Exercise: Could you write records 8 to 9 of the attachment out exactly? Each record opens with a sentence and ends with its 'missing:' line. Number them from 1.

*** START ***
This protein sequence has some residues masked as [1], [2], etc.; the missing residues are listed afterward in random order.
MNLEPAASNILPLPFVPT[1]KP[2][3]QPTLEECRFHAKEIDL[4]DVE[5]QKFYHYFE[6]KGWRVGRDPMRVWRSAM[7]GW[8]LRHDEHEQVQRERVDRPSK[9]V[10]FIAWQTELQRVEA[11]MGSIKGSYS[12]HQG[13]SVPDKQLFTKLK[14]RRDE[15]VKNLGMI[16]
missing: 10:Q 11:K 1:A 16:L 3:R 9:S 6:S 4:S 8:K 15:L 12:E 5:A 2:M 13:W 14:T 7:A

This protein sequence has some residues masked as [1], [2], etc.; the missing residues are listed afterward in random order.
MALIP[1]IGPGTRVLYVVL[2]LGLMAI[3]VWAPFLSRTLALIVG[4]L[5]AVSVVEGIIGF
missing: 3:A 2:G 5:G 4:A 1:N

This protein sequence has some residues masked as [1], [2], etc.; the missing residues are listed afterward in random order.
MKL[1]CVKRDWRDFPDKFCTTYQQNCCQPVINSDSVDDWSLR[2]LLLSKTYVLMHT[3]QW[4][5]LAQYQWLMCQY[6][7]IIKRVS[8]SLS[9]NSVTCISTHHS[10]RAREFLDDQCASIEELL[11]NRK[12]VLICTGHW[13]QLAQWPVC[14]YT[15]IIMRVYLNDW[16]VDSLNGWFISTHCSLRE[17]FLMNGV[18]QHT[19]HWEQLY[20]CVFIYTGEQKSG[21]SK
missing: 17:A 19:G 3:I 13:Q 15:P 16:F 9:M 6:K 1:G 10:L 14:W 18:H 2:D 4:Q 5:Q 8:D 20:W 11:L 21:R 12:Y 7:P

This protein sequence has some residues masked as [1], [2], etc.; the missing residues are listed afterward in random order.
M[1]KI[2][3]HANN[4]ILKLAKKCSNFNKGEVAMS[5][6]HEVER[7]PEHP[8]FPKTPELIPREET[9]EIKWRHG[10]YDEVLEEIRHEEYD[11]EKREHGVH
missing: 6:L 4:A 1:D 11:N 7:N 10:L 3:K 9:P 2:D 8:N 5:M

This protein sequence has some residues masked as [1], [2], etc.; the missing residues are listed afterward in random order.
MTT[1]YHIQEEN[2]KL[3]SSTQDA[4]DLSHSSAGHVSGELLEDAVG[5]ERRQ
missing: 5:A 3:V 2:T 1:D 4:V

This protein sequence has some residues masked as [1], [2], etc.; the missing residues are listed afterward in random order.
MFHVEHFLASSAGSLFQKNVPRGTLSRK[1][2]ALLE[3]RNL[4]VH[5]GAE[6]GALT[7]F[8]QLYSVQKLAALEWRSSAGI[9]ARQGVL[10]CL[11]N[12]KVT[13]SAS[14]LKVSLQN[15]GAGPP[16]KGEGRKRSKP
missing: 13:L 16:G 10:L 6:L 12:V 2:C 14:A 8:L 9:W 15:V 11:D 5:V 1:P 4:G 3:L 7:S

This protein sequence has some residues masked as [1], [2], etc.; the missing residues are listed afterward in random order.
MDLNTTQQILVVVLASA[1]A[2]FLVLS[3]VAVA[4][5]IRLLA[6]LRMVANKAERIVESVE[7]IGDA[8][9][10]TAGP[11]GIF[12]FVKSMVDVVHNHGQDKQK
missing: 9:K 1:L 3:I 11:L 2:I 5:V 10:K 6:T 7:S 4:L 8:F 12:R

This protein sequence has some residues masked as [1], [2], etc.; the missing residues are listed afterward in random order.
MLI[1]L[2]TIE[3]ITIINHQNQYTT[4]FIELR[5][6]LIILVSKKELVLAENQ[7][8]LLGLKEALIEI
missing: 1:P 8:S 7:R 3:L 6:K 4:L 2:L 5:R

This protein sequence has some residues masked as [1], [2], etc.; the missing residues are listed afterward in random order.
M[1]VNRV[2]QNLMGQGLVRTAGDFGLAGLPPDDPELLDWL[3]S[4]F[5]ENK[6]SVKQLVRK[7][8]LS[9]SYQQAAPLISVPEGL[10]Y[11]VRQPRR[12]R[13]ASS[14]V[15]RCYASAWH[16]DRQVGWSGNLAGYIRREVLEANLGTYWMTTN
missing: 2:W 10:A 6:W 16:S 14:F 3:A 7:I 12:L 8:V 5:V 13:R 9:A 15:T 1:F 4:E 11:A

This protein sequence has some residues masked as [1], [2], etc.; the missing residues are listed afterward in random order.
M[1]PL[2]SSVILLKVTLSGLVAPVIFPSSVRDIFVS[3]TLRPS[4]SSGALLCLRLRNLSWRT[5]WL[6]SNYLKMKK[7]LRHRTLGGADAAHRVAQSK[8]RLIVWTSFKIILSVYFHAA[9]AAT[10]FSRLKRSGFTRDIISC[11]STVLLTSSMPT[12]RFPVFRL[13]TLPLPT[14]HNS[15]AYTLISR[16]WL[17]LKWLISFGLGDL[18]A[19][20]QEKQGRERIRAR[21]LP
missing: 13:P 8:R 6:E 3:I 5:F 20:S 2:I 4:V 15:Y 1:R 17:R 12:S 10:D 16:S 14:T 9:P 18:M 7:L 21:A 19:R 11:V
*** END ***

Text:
This protein sequence has some residues masked as [1], [2], etc.; the missing residues are listed afterward in random order.
MLI[1]L[2]TIE[3]ITIINHQNQYTT[4]FIELR[5][6]LIILVSKKELVLAENQ[7][8]LLGLKEALIEI
missing: 1:P 8:S 7:R 3:L 6:K 4:L 2:L 5:R

This protein sequence has some residues masked as [1], [2], etc.; the missing residues are listed afterward in random order.
M[1]VNRV[2]QNLMGQGLVRTAGDFGLAGLPPDDPELLDWL[3]S[4]F[5]ENK[6]SVKQLVRK[7][8]LS[9]SYQQAAPLISVPEGL[10]Y[11]VRQPRR[12]R[13]ASS[14]V[15]RCYASAWH[16]DRQVGWSGNLAGYIRREVLEANLGTYWMTTN
missing: 2:W 10:A 6:W 16:S 14:F 3:A 7:I 12:L 8:V 5:V 13:R 9:A 15:T 1:F 4:E 11:A